Looking Through the Blue-lit Window


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From the Right, my partner and I, Curator Lance Fung, his partner John, and Wexford Fung! <3
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To my right, Redwood City Improvement Association. To my left, Fung Collaboratives.

Art Kiosk Installation at Redwood City

Fung Collaboratives and Redwood City Improvement Association presents...

"Looking Through the Blue-lit Window" by Miyu Kaneko


During 2022 - 2023, I had the wonderful opportunity to work with Fung Collaboratives and the Redwood City Improvement Association to create my first solo exhibition at the Art Kiosk on courthouse square at 2208 Broadway, Redwood City. The Art Kiosk is a public gallery space located in the heart of the historical redwood city, in which artists from all over the world create site-commissioned works on display for a month. The initiative was conceived and is curated by Lance M. Fung. Donated curatorial work and project management for the exhibition series is provided by Fung Collaboratives. The Redwood City Improvement Association (RCIA) has been the sole sponsor ever since the inaugural year of 2019.

As a freshly graduated baby artist, this project was huge for me - with thoughts of fear, pressure, excitement and hope, I thought to myself, what is the most “miyu” project I can make? My answer to this was a fun, cutesy work with a message geared towards younger generations. A digital, mixed-media work that highlights my hopes and fears, and feelings towards myself and the new generation.



For my generation, life without internet and social media is unimaginable. Technology often shapes and defines our relationships, values, and time. This inevitably gives birth to two identities, one online and another offline. How can we differentiate the two in a healthy way?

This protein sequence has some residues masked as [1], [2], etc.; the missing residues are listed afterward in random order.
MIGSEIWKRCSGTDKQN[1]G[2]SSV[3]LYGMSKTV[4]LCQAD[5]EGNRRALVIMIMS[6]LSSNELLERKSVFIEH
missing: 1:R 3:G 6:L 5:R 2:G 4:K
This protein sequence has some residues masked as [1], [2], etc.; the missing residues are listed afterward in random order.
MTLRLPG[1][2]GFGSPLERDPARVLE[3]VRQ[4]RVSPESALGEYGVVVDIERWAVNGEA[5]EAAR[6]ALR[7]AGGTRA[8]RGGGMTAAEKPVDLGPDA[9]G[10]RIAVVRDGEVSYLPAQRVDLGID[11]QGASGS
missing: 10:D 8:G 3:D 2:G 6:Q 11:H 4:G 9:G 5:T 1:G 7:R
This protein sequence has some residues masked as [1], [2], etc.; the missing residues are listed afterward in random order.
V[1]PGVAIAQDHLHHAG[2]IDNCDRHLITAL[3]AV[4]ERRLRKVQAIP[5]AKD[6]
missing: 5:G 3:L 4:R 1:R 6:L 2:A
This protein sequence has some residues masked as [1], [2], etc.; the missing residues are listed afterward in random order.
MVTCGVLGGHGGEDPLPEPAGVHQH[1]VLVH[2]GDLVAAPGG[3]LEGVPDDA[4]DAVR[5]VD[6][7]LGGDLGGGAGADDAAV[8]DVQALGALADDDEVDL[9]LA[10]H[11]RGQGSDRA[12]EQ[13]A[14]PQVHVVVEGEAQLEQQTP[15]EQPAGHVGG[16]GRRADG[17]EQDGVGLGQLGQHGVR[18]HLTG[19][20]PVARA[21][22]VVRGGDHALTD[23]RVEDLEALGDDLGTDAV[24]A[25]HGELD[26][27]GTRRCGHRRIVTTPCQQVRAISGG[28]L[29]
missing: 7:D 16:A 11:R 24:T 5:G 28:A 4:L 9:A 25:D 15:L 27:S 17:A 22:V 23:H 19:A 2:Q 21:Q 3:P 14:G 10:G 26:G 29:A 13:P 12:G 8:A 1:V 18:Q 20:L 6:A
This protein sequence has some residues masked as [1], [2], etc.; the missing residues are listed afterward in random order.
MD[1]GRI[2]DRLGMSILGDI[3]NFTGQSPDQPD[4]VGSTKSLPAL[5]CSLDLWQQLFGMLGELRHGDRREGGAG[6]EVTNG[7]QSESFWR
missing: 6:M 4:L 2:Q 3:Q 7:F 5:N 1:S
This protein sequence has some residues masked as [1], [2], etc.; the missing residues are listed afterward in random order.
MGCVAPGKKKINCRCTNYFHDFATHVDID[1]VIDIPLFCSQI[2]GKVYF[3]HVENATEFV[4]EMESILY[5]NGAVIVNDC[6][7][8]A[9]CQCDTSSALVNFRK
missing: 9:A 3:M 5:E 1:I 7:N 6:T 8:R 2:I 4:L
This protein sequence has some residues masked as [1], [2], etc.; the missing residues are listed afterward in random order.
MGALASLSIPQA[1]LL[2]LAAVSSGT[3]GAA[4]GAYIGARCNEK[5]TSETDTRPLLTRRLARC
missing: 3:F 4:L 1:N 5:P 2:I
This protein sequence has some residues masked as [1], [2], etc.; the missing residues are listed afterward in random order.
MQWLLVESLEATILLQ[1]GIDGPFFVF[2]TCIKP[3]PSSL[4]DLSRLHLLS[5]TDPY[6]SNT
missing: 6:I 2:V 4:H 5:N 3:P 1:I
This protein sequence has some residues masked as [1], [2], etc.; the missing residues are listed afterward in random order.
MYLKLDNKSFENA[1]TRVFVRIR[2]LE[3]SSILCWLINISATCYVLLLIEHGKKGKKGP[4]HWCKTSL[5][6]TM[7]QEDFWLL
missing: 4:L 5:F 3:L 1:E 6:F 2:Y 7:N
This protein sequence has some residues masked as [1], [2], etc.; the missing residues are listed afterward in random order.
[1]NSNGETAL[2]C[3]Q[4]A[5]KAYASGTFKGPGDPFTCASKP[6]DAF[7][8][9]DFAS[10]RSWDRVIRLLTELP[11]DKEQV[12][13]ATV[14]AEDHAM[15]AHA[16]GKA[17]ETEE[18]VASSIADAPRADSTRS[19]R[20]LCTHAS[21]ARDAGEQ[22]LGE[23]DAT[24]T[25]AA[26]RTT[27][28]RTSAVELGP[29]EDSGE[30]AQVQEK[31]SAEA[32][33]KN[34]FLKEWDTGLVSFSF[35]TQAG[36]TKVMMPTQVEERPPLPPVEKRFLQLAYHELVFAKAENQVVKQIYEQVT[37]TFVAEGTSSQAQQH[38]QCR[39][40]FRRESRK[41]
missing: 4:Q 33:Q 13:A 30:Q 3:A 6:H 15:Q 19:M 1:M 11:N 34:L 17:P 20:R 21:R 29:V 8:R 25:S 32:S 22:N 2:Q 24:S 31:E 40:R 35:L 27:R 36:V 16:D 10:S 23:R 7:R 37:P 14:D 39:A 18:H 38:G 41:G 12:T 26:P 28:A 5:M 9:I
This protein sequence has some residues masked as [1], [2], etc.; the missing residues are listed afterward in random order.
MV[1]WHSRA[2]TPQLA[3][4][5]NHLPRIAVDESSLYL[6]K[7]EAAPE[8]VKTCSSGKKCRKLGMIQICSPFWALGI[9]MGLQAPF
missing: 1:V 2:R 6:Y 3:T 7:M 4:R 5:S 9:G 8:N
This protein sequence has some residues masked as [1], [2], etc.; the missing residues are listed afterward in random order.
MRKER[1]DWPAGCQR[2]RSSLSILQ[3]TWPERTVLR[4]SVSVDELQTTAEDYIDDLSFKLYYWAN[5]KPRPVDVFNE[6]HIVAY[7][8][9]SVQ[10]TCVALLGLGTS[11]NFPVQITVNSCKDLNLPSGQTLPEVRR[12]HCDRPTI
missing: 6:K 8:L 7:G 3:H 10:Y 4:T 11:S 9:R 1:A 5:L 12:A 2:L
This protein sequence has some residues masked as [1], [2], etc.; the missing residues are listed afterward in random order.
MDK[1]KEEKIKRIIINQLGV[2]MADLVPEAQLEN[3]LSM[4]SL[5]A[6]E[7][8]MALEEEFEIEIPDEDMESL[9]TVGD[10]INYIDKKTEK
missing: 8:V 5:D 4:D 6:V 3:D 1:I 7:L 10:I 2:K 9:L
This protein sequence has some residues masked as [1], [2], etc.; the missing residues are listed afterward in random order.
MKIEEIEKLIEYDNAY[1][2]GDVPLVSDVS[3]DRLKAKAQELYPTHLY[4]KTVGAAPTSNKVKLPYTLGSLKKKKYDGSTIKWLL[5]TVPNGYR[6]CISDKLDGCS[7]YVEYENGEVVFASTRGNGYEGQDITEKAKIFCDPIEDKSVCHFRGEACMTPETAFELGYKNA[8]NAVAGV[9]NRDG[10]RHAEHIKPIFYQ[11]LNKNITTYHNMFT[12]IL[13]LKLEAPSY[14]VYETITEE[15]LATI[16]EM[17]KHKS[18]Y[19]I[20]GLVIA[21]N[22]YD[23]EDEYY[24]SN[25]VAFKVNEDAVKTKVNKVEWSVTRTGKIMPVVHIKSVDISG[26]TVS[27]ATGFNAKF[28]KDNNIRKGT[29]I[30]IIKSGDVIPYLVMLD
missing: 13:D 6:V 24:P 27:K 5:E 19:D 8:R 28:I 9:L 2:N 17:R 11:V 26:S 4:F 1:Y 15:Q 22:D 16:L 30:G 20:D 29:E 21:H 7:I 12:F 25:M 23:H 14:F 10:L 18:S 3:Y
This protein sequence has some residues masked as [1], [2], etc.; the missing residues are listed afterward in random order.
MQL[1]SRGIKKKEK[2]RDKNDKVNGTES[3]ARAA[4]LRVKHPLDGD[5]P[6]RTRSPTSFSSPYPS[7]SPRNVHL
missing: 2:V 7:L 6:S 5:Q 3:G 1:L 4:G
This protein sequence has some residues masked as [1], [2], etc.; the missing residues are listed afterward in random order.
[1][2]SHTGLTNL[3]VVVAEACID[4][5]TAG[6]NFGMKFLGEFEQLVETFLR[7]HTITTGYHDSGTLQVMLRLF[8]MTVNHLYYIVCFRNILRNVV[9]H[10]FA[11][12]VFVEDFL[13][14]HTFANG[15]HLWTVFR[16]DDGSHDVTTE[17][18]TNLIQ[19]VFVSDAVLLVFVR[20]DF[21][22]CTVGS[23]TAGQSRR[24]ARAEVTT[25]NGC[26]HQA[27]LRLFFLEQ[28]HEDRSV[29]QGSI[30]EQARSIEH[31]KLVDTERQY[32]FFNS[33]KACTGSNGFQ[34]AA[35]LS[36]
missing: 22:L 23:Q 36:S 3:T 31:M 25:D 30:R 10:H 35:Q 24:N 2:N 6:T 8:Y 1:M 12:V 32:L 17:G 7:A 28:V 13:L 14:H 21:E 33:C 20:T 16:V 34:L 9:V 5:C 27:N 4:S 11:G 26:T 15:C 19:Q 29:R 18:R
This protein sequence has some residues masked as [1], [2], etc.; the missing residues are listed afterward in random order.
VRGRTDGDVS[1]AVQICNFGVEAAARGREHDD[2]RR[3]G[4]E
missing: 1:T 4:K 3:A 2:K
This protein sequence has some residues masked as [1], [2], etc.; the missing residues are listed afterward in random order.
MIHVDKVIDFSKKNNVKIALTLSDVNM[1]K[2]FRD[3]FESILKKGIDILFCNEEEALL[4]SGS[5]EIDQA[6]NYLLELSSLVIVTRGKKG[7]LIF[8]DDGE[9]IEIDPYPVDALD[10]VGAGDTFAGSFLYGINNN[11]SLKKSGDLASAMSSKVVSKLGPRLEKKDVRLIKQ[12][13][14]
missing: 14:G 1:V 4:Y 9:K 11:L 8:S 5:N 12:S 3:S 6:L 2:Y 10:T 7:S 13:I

“Looking through the blue-lit window” focuses on the addictive nature and glorification of social media, and its effects on our online and offline identities. “Looking through rose-tinted glasses” is a common phrase used by earlier generations in observance of seeing only the pleasant things. The gen Z’s glasses come in the form of LED screens. Studies show gen Z spends around 9 hours on average, half of our waking hours on screen time. Physically, the screen distorts our perception of time, since the blue light emits shorter wavelengths and higher energy than other colors. This combination disrupts our body's natural wake and sleep cycle. Mentally, it distorts our values and priorities, resulting in unhealthy relationships and lifestyles. Our self-worth diminishes as it becomes all too easy to compare our lives to the more vibrant lives the window shows us.

“Looking through the blue-lit window” uses 6 layers of plexiglass sheets to create a sense of depth. Each panel illustrates a window in tandem with the others and results in a tunnel effect. These layers give an overdose of colorful visuals. Upon seeing the artwork as a whole, it aims to be alluring while oppressive, signifying what lies behind the façade.

This installation is my answer to the question: “How can we build a healthier relationship with technology, as our cyborg identities become more and more inevitable?” I hope to present the realization between the distinction of the online and offline identity and invite all to take a step back from the tunnel to see the bigger picture. The internet is not inherently a dangerous, negative space, nor is it completely positive and safe. It is up to us as individuals to navigate through the tunnel of windows and find our identity within.

© Copyright Miyu Kaneko Portfolio 2023